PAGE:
Harmony is necessary, it is true, but it is not sufficient. The Lord called his people Zion “because they were of one heart and one mind, and dwelt in righteousness” (Moses 7:18, emphasis added). We must absolutely have one heart and one mind, but that oneness is with the Savior, not only with each other.

People of one heart and one mind who dwell in righteousness – these are the children of Christ, whose sins he has borne, and “these are they who have published peace, who have brought good tidings of good, who have published salvation; and said unto Zion: Thy God reigneth! And how beautiful upon the mountains were their feet! And again, how beautiful upon the mountains are the feet of those that are still publishing peace! And again, how beautiful upon the mountains are the feet of those who shall hereafter publish peace, yea, from this time henceforth and forever!” (Mosiah 15:13-17, emphasis added).

Come Listen to a Prophet’s Voice

On 17 September 2019, President Nelson spoke to BYU students on “the love and laws of God.” He highlighted five truths he felt inspired to share with the students (and, ultimately, with the rest of us).

His fourth truth was this – “The Lord Jesus Christ, whose Church this is, appoints prophets and Apostles to communicate His love and teach His laws.” President Nelson recognized teaching the gospel sometimes makes Church leaders unpopular. He stated:

President Russell M. Nelson

Sometimes we as leaders of the Church are criticized for holding firm to the laws of God, defending the Savior’s doctrine, and resisting the social pressures of our day. But our commission as ordained Apostles is ‘to go into all the world to preach (His) gospel unto every creature.’ That means we are commanded to teach truth.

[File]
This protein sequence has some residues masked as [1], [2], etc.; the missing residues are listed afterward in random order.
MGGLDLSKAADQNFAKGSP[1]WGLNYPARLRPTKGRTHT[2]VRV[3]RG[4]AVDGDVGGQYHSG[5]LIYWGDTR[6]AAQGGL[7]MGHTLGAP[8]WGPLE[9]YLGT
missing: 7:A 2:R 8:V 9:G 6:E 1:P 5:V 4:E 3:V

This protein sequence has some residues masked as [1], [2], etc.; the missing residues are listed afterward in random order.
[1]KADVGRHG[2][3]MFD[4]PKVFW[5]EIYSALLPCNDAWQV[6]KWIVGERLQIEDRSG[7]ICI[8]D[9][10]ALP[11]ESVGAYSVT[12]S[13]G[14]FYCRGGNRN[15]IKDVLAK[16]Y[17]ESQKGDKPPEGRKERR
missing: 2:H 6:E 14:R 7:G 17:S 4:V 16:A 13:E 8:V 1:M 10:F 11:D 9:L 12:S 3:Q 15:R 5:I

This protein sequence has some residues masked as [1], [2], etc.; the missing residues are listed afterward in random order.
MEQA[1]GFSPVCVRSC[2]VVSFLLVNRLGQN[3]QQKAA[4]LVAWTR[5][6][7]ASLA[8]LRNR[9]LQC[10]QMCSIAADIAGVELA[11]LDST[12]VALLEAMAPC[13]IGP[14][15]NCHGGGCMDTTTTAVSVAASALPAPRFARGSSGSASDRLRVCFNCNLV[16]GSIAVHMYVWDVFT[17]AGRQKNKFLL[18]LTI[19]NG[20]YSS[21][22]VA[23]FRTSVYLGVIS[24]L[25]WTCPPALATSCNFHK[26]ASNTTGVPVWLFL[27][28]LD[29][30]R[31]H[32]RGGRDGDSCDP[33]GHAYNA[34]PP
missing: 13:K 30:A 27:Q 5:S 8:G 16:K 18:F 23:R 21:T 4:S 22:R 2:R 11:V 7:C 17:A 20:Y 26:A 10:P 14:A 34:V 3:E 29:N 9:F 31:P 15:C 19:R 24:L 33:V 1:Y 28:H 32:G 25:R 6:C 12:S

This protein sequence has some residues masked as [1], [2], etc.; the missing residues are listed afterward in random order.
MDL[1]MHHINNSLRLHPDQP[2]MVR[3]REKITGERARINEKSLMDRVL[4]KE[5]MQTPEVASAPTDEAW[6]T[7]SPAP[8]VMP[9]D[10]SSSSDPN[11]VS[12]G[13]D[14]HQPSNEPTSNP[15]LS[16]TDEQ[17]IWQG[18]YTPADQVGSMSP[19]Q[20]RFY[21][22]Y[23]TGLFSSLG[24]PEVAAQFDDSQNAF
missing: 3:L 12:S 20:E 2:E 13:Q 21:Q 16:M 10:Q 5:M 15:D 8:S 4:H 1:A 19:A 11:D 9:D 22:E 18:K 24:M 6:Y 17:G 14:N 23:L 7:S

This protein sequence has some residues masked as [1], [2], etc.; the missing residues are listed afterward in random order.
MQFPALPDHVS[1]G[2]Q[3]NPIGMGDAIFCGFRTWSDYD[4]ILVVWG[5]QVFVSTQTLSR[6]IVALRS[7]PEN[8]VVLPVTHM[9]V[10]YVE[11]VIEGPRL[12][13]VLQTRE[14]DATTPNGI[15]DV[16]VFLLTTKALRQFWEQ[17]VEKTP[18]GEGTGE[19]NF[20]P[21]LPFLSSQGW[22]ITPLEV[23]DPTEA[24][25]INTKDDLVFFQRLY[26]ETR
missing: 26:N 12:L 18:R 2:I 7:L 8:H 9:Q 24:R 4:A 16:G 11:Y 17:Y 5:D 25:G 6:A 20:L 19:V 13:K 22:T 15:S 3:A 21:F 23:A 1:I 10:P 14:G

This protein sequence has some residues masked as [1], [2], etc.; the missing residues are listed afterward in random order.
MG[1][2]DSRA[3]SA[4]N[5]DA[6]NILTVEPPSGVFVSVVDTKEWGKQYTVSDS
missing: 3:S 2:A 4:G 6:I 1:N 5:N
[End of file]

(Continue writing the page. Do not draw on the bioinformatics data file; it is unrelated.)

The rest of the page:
In doing so, sometimes we are accused of being uncaring as we teach the Father’s requirements for exaltation in the celestial kingdom. But wouldn’t it be far more uncaring for us not to tell the truth—not to teach what God has revealed?

It is precisely because we do care deeply about all of God’s children that we proclaim His truth. We may not always tell people what they want to hear. Prophets are rarely popular. But we will always teach the truth!” (emphasis added)

The commission President Nelson mentions extends, in a smaller way, to each of us who have taken upon ourselves the name of Christ. We are ourselves to be witnesses.

As witnesses, should we refrain from being unkind? Of course. We all have room to improve and better emulate the Savior.

But the eternal truths of the gospel will always carry the potential to make us and those around us uncomfortable. We are natural men and women, in desperate need of daily repentance, regardless of where we may be on the covenant path.

Be patient with those who imperfectly strike the balance between boldness and overbearance. In many ways – including the most important ways – sharing the truths of the restored gospel of Jesus Christ is the kindest and most caring thing we can do, for it is through the restored gospel we become the children of Christ, heirs of Zion, with beautiful feet upon the mountains.

Supplemental Reading:

You can follow Danny on Twitter @backfromthat. Also, check out his fabulous blog.